With the African drums providing a steady background rhythm, I was sitting under a tree in Londolozi’s traditional Shangaan village waiting for a colleague to meet me.
Linah Lamula, dressed in traditional “shweshwe”, was leading a group of guests on a tour of the village and I overheard her explaining that the Shangaan are the “left people”.
The left people?
I had not heard that before, and I was immediately interested in learning more. Not only because I wanted to know how the story came about, but also because the majority of people who live in the Londolozi village, an indeed the areas surrounding the Kruger National Park, are proud to call themselves descendants of the Shangaan or “Amashangana”.
Were they the left people, or was this a reference to something else? With the help of Linah, an actual Gogo of Shangaan descent, my research started with South Africa’s Mfecane.
What is the Mfecane?
The history of many southern African groups is heavily influenced by Shaka Zulu. A famous aggressor and conqueror, Shaka’s campaigns to expand his empire contributed to what is sometimes referred to by historians as Mfecane. Meaning “the crushing”, Mfecane describes a series of wars during the early decades of the nineteenth century that tore apart or displaced many societies of the southern African interior. Interestingly, Mfecane is the word used by the conquering groups. Difaqane, or “the scattering” is the term used by the victims.
For many of the details of this period of African history, historians rely on oral storytelling. However, in 2004 then President of South Africa, Thabo Mbeki, appointed a commission on tribal leadership disputes and claims, and the findings of that commission help to clarify (rather than ratify) some of the historical assumptions that have already been made.
The “king of blood”
Linah tells me that she knows Shaka as “the king of blood”. According to Linah, this was a young man whose mother, Nandi, was not of royal lineage and so was banished from the royal AmaZulu household when Shaka was born.
“But it was clear that this was the son of a king” says Linah. “According to all evidence and stories that we are told, Shaka was extremely fierce and had an influence over other young men like no other leader. He was taught about organised fighting and he rallied young men, inspiring a militant feeling in them. When he was old enough, he put together a small army and was able to defeat his brother and assume leadership of the Zulus. He was known for his military expertise, but also for his cruelty, from setting hyenas on prisoners, to sacrificing young men at his mother’s funeral.”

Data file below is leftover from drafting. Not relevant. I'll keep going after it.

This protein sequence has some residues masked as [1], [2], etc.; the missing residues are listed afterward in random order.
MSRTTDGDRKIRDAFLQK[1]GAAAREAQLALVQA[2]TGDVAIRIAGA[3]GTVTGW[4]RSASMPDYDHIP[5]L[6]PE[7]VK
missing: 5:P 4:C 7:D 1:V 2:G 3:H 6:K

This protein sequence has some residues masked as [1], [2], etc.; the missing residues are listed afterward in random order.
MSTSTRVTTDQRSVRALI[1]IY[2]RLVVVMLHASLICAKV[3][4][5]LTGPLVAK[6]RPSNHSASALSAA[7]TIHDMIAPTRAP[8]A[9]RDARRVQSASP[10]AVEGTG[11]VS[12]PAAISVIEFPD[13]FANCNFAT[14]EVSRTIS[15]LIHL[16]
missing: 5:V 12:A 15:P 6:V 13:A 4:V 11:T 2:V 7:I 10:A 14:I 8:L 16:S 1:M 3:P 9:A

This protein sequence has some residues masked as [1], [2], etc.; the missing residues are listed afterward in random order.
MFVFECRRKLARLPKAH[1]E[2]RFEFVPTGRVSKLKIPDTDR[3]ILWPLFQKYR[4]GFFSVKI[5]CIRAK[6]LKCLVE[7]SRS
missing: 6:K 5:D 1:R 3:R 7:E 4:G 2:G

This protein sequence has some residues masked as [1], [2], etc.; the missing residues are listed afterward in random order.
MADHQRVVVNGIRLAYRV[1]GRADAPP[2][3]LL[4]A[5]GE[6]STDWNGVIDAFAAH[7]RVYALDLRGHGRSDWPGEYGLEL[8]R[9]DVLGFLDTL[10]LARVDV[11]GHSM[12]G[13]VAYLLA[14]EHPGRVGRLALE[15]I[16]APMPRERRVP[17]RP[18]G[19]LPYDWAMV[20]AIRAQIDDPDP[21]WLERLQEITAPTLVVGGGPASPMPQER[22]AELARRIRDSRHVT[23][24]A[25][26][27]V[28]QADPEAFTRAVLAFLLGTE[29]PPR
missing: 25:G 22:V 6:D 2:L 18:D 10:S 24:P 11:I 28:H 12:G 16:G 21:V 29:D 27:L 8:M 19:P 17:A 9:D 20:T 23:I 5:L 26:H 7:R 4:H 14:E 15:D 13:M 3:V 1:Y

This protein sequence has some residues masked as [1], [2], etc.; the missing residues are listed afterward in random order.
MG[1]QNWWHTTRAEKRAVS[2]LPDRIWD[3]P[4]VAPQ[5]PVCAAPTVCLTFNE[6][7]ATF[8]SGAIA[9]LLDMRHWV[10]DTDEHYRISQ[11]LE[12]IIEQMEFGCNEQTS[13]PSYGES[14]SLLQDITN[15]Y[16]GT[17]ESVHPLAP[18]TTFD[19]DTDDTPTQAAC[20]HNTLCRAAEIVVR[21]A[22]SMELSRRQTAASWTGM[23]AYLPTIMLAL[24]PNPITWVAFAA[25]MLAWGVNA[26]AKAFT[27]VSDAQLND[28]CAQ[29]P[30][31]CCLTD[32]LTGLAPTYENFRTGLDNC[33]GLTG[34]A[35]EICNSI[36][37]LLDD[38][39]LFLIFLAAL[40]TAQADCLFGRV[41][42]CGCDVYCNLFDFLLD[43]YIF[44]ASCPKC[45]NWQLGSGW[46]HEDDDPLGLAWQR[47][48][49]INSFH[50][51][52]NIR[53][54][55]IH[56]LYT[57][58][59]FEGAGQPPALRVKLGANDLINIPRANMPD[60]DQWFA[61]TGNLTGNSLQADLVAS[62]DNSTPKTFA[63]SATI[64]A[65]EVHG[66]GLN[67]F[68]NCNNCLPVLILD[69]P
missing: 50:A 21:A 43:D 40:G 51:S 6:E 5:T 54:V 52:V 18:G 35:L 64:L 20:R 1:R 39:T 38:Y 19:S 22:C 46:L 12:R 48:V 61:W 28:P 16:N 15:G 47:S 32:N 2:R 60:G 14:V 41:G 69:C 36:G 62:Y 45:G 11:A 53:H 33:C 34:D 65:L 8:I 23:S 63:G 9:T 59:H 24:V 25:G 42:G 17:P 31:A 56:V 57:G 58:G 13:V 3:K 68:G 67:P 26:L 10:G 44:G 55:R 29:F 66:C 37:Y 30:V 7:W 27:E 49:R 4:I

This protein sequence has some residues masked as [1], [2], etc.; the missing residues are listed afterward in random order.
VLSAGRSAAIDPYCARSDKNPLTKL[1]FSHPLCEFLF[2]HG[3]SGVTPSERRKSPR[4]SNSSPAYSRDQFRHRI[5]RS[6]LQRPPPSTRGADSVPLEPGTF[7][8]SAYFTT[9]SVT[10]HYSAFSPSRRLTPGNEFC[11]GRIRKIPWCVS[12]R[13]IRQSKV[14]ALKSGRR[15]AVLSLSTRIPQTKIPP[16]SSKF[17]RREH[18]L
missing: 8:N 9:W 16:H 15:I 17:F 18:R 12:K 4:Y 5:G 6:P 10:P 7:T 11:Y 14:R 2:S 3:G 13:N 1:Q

Soshangane breaks away
After winning back power of the Zulu kingdom, Shaka embarked on a campaign to incorporate neighbouring clans into his own. One of those clans was called “amaNdwandwe”. Shaka quickly defeated amaNdwandwe, killing the chief and leaving the clan’s military commander, Soshangane, in a precarious position.
One version of the story, supported by Linah, suggests that Soshangane was absorbed into Shaka’s army and sent to Mozambique on a military campaign. Another version suggests that Soshangane refused to be incorporated into the Zulu kingdom and fled with his followers to southern Mozambique.
What we do know is that Soshangane made it to Mozambique and, once there, did not return to the Zulu kingdom (in fact Shaka sent military troops after Soshangana).
Linah – while acknowledging that her story is the “shortened version” – postulates that Soshangane and his followers assimilated into the Mozambican “Thonga” communities, instating many of their own traditions, while adopting others, and formed the Amashangana community.
They abandoned their responsibilities to Shaka.
They chose not to return to a kingdom where they were regarded as “subjects”. They had found a new home, and settled amongst the Thonga.
“This is why the Shangaan are the ‘left people’” explains Linah. “Not because they were left, but because they themselves left their children and families behind when they settled in Mozambique. It was only supposed to be a raid, but they ended up leaving Zululand forever.
Many years later, during the Mozambican civil war of the 1980s, many Shangaan people fled Mozambique, travelling over the Lebombo Mountains, across the Kruger National Park, and settling in the area between the Kruger and the Drakensberg Mountains. Because this group of people spoke Tsonga, they were easily incorporated and welcomed into the South African Tsonga community that already existed in this area.”
As part of the Londolozi village tour, visitors are able to see a model of a traditional Shangaan village. Linah is a superb interpreter of culture, weaving into the history an understanding of how the ancient Shangaan political and social systems worked.
She’s also outstanding on the traditional African drums and a wonderful dancer.
Have you been on a village walk with Linah? Are there any questions that you would like to ask about Shangaan history and culture? Please feel feel to ask in the comments section and I will discuss the question with Linah and offer her comments. We might even get some ideas for future blog posts.